Do Institutions Own Canadian Natural Resources Limited (TSE:CNQ) Shares?

Simply Wall St
·4-min read

If you want to know who really controls Canadian Natural Resources Limited (TSE:CNQ), then you'll have to look at the makeup of its share registry. Institutions will often hold stock in bigger companies, and we expect to see insiders owning a noticeable percentage of the smaller ones. Companies that have been privatized tend to have low insider ownership.

Canadian Natural Resources has a market capitalization of CA$32b, so it's too big to fly under the radar. We'd expect to see both institutions and retail investors owning a portion of the company. Our analysis of the ownership of the company, below, shows that institutional investors have bought into the company. Let's take a closer look to see what the different types of shareholder can tell us about Canadian Natural Resources.

See our latest analysis for Canadian Natural Resources

ownership-breakdown
ownership-breakdown

What Does The Institutional Ownership Tell Us About Canadian Natural Resources?

Many institutions measure their performance against an index that approximates the local market. So they usually pay more attention to companies that are included in major indices.

We can see that Canadian Natural Resources does have institutional investors; and they hold a good portion of the company's stock. This can indicate that the company has a certain degree of credibility in the investment community. However, it is best to be wary of relying on the supposed validation that comes with institutional investors. They too, get it wrong sometimes. When multiple institutions own a stock, there's always a risk that they are in a 'crowded trade'. When such a trade goes wrong, multiple parties may compete to sell stock fast. This risk is higher in a company without a history of growth. You can see Canadian Natural Resources's historic earnings and revenue, below, but keep in mind there's always more to the story.

earnings-and-revenue-growth
earnings-and-revenue-growth

Investors should note that institutions actually own more than half the company, so they can collectively wield significant power. Hedge funds don't have many shares in Canadian Natural Resources. Looking at our data, we can see that the largest shareholder is Capital Research and Management Company with 14% of shares outstanding. Meanwhile, the second and third largest shareholders, hold 4.4% and 3.4%, of the shares outstanding, respectively.

Looking at the shareholder registry, we can see that 51% of the ownership is controlled by the top 19 shareholders, meaning that no one shareholder has a majority interest in the ownership.

While it makes sense to study institutional ownership data for a company, it also makes sense to study analyst sentiments to know which way the wind is blowing. Quite a few analysts cover the stock, so you could look into forecast growth quite easily.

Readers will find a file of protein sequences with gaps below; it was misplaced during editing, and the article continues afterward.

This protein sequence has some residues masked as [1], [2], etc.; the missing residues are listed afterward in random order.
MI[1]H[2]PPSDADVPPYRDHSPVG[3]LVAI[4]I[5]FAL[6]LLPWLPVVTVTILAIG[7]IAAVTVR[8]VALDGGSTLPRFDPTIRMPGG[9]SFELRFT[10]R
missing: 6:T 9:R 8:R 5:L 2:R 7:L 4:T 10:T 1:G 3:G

Insider Ownership Of Canadian Natural Resources

While the precise definition of an insider can be subjective, almost everyone considers board members to be insiders. The company management answer to the board; and the latter should represent the interests of shareholders. Notably, sometimes top-level managers are on the board, themselves.

I generally consider insider ownership to be a good thing. However, on some occasions it makes it more difficult for other shareholders to hold the board accountable for decisions.

We can see that insiders own shares in Canadian Natural Resources Limited. It is a very large company, and board members collectively own CA$714m worth of shares (at current prices). I sometimes take an interest in whether they have been buying or selling.

General Public Ownership

With a 25% ownership, the general public have some degree of sway over CNQ. While this group can't necessarily call the shots, it can certainly have a real influence on how the company is run.

Next Steps:

While it is well worth considering the different groups that own a company, there are other factors that are even more important. Take risks, for example - Canadian Natural Resources has 4 warning signs (and 2 which are significant) we think you should know about.

But ultimately it is the future, not the past, that will determine how well the owners of this business will do. Therefore we think it advisable to take a look at this free report showing whether analysts are predicting a brighter future.

NB: Figures in this article are calculated using data from the last twelve months, which refer to the 12-month period ending on the last date of the month the financial statement is dated. This may not be consistent with full year annual report figures.

This article by Simply Wall St is general in nature. It does not constitute a recommendation to buy or sell any stock, and does not take account of your objectives, or your financial situation. We aim to bring you long-term focused analysis driven by fundamental data. Note that our analysis may not factor in the latest price-sensitive company announcements or qualitative material. Simply Wall St has no position in any stocks mentioned.

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